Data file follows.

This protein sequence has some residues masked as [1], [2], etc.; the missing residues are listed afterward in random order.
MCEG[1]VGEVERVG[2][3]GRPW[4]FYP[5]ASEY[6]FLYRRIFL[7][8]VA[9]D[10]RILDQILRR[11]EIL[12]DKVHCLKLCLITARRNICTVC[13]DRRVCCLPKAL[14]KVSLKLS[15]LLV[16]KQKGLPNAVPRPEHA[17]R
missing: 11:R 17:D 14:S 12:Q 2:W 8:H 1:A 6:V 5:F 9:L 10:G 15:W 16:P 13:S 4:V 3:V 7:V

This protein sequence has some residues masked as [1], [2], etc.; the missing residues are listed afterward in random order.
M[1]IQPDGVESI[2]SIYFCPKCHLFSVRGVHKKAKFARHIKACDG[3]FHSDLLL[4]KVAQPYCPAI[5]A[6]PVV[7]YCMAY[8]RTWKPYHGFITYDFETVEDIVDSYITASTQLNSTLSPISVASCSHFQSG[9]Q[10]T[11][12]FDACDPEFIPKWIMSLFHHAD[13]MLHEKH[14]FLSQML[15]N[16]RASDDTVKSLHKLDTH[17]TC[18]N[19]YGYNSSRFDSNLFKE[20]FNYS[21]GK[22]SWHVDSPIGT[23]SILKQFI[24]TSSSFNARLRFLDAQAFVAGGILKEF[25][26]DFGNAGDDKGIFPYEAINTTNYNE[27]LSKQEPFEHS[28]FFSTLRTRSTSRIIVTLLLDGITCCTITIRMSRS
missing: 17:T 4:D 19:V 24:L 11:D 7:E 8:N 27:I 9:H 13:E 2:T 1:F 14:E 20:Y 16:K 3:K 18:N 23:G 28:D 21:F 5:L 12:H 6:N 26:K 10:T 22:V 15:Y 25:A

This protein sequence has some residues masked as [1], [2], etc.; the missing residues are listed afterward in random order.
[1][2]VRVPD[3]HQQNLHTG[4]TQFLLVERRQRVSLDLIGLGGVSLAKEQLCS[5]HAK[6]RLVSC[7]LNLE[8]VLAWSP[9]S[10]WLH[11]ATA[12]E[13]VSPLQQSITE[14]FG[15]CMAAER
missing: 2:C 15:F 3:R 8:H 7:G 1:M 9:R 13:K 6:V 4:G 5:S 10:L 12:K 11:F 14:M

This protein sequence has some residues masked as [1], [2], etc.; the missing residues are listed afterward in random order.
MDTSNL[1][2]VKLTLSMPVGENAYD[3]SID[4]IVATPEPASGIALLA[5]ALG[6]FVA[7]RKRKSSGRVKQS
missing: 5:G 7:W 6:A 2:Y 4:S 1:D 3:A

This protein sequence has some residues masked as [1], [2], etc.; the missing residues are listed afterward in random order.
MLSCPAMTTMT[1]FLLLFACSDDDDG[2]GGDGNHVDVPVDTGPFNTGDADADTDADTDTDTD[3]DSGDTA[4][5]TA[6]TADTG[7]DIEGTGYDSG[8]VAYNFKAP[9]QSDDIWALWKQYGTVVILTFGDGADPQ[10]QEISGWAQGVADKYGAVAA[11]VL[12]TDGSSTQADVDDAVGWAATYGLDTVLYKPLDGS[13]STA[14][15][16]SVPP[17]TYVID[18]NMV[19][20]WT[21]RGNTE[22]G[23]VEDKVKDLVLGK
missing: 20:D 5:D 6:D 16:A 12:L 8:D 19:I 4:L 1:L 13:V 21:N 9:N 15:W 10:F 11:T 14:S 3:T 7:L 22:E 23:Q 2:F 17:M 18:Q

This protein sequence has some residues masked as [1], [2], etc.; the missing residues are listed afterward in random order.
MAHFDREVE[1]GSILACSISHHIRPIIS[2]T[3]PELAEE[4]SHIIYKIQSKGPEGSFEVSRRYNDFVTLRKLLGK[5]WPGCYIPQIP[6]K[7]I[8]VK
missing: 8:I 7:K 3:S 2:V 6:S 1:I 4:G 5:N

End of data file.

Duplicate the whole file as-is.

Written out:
This protein sequence has some residues masked as [1], [2], etc.; the missing residues are listed afterward in random order.
MCEG[1]VGEVERVG[2][3]GRPW[4]FYP[5]ASEY[6]FLYRRIFL[7][8]VA[9]D[10]RILDQILRR[11]EIL[12]DKVHCLKLCLITARRNICTVC[13]DRRVCCLPKAL[14]KVSLKLS[15]LLV[16]KQKGLPNAVPRPEHA[17]R
missing: 11:R 17:D 14:S 12:Q 2:W 8:H 1:A 6:V 5:F 9:L 10:G 15:W 16:P 13:S 4:V 3:V 7:V

This protein sequence has some residues masked as [1], [2], etc.; the missing residues are listed afterward in random order.
M[1]IQPDGVESI[2]SIYFCPKCHLFSVRGVHKKAKFARHIKACDG[3]FHSDLLL[4]KVAQPYCPAI[5]A[6]PVV[7]YCMAY[8]RTWKPYHGFITYDFETVEDIVDSYITASTQLNSTLSPISVASCSHFQSG[9]Q[10]T[11][12]FDACDPEFIPKWIMSLFHHAD[13]MLHEKH[14]FLSQML[15]N[16]RASDDTVKSLHKLDTH[17]TC[18]N[19]YGYNSSRFDSNLFKE[20]FNYS[21]GK[22]SWHVDSPIGT[23]SILKQFI[24]TSSSFNARLRFLDAQAFVAGGILKEF[25][26]DFGNAGDDKGIFPYEAINTTNYNE[27]LSKQEPFEHS[28]FFSTLRTRSTSRIIVTLLLDGITCCTITIRMSRS
missing: 17:T 4:D 19:V 24:L 11:D 7:E 8:N 27:I 9:H 13:E 2:T 1:F 14:E 20:Y 16:K 3:K 18:N 23:G 28:D 21:F 5:L 12:H 6:N 26:K 10:T 22:V 15:Y 25:A

This protein sequence has some residues masked as [1], [2], etc.; the missing residues are listed afterward in random order.
[1][2]VRVPD[3]HQQNLHTG[4]TQFLLVERRQRVSLDLIGLGGVSLAKEQLCS[5]HAK[6]RLVSC[7]LNLE[8]VLAWSP[9]S[10]WLH[11]ATA[12]E[13]VSPLQQSITE[14]FG[15]CMAAER
missing: 2:C 15:F 3:R 8:H 7:G 1:M 9:R 13:K 6:V 4:G 5:S 10:L 12:K 11:F 14:M

This protein sequence has some residues masked as [1], [2], etc.; the missing residues are listed afterward in random order.
MDTSNL[1][2]VKLTLSMPVGENAYD[3]SID[4]IVATPEPASGIALLA[5]ALG[6]FVA[7]RKRKSSGRVKQS
missing: 5:G 7:W 6:A 2:Y 4:S 1:D 3:A

This protein sequence has some residues masked as [1], [2], etc.; the missing residues are listed afterward in random order.
MLSCPAMTTMT[1]FLLLFACSDDDDG[2]GGDGNHVDVPVDTGPFNTGDADADTDADTDTDTD[3]DSGDTA[4][5]TA[6]TADTG[7]DIEGTGYDSG[8]VAYNFKAP[9]QSDDIWALWKQYGTVVILTFGDGADPQ[10]QEISGWAQGVADKYGAVAA[11]VL[12]TDGSSTQADVDDAVGWAATYGLDTVLYKPLDGS[13]STA[14][15][16]SVPP[17]TYVID[18]NMV[19][20]WT[21]RGNTE[22]G[23]VEDKVKDLVLGK
missing: 20:D 5:D 6:D 16:A 12:L 8:D 19:I 4:L 1:L 13:V 21:N 9:N 15:W 10:F 11:T 14:S 3:T 7:L 22:E 23:Q 2:F 17:M 18:Q

This protein sequence has some residues masked as [1], [2], etc.; the missing residues are listed afterward in random order.
MAHFDREVE[1]GSILACSISHHIRPIIS[2]T[3]PELAEE[4]SHIIYKIQSKGPEGSFEVSRRYNDFVTLRKLLGK[5]WPGCYIPQIP[6]K[7]I[8]VK
missing: 8:I 7:K 3:S 2:V 6:S 1:I 4:G 5:N